from Wiktionary, Creative Commons Attribution/Share-Alike License
- v. Present participle of slum.
from the GNU version of the Collaborative International Dictionary of English
- v. Visiting slums. Sometimes used humorously, in reference to the appearance of a dignified person in a situation generally thought of as low-class.
from The Century Dictionary and Cyclopedia
- n. The practice of visiting slums, often for mere curiosity or as an amusement.
- n. The washing of earthy matter, pulverized rock, etc., to separate a desired element, as fossil remains or grains of ore.
Sorry, no etymologies found.
Portraying a radio interview as "slumming" is an example of a classic propaganda move.
Whether or not it was "slumming" is irrelevant, because that has no bearing on the validity of his arguments.
York it might be called slumming, but every old crawfish ditch and dirty alley was dear to me.
Better yet, it echoes a distant Bowery practice known as slumming, in which gaggles of Gilded Age gentry would tour its saloons, opium dens and slums, all for that fluttering thrill of There but for the Grace of God - and the Breaks of Privilege and Birthright - Go I.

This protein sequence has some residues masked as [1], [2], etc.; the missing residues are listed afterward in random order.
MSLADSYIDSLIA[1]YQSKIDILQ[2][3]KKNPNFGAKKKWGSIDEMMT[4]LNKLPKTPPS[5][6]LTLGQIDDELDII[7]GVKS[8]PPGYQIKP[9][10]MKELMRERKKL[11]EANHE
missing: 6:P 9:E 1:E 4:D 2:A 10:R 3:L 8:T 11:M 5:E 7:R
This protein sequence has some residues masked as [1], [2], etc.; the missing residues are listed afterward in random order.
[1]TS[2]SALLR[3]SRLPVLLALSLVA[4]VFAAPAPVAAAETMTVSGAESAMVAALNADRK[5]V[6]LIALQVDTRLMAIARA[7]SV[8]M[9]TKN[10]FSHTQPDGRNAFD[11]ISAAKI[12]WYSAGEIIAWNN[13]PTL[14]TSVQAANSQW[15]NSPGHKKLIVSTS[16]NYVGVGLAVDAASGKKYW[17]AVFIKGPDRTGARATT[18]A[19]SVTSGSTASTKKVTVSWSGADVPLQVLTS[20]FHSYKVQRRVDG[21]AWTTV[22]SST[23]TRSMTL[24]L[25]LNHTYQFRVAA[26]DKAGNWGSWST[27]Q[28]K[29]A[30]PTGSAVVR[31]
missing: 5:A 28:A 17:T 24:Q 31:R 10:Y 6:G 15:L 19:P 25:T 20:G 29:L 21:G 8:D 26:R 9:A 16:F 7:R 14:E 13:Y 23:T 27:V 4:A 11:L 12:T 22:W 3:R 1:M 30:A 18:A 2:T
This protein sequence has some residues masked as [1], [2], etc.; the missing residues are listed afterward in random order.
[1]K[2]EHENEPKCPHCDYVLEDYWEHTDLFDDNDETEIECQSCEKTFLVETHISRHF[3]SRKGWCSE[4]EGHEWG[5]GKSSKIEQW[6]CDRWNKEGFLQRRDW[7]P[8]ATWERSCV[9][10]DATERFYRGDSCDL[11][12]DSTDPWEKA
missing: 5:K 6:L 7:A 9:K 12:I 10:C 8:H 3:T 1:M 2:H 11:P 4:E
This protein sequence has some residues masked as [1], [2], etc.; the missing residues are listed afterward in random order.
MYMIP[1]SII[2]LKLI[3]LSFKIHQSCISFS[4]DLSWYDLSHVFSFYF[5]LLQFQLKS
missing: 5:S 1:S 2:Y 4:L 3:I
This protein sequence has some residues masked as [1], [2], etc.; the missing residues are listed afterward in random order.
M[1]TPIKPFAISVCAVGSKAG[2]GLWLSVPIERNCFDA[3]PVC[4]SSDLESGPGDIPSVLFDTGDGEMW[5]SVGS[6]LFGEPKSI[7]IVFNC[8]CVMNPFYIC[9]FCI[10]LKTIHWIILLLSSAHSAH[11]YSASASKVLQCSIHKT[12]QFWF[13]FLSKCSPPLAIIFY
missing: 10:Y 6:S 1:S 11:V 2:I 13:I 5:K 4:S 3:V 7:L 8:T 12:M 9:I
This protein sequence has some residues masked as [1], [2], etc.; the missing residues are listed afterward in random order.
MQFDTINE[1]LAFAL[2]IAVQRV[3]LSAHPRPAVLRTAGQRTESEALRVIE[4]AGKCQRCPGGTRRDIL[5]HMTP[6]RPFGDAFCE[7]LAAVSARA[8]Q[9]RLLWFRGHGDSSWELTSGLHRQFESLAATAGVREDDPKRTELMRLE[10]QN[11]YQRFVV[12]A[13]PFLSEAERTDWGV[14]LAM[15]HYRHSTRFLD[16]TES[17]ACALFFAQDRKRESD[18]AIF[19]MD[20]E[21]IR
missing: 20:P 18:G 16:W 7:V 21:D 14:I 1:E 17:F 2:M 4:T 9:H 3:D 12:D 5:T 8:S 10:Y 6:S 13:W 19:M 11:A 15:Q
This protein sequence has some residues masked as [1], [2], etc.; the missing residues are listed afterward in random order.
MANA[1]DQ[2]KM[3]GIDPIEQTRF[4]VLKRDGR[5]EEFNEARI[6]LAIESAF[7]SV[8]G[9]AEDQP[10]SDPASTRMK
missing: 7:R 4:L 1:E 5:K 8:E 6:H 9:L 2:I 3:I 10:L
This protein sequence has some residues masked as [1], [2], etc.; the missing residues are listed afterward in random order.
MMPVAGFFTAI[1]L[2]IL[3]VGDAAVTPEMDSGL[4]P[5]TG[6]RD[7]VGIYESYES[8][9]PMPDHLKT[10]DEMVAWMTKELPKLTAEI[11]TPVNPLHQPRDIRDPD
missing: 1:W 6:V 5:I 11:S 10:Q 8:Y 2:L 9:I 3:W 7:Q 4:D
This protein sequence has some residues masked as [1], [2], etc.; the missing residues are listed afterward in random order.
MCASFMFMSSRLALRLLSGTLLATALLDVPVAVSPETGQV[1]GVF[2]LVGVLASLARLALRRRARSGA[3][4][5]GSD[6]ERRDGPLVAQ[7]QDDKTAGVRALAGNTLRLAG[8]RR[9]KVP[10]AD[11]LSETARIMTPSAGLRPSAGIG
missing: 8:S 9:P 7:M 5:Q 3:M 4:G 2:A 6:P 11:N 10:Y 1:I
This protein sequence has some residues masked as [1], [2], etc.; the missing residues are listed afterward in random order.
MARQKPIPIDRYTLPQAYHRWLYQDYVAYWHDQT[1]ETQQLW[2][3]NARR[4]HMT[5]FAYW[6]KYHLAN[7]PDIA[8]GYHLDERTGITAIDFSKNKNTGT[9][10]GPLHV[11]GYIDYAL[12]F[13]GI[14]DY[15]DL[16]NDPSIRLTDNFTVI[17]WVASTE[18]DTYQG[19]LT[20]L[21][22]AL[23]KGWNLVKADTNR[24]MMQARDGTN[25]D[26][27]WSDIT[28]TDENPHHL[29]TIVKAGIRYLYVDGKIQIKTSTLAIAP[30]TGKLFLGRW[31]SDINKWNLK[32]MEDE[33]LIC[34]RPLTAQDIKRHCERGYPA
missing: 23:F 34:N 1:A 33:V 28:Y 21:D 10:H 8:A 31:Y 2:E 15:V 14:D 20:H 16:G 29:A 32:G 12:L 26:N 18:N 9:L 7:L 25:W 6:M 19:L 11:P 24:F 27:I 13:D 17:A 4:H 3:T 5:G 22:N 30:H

"It's easy to just dismiss her - to say this was just some wealthy, sophisticated, privileged person doing what they used to call 'slumming,' " Amram says.
West End to return the "slumming" the West End has done in the East.
The designers have realized that they can make tons of money by "slumming" it in discount stores.
Usually, "class differences" that cause problems between a couple aren't about class, but instead about immaturity -- say, if Upper is high on feeling superior; if Lower is out to prove something; if Upper is "slumming" just to stick it to a high-end family; if Lower is shameful or defensive about humble origins; etc.
Think Marie Antoinette playing shepherdess, or people who love "slumming" when they go out to bars.
Most whites, however, at first were only "slumming," venturing uptown in hot pursuit of "a marvelous dark continent a dangerous jungle" of drink, drugs, sex and music.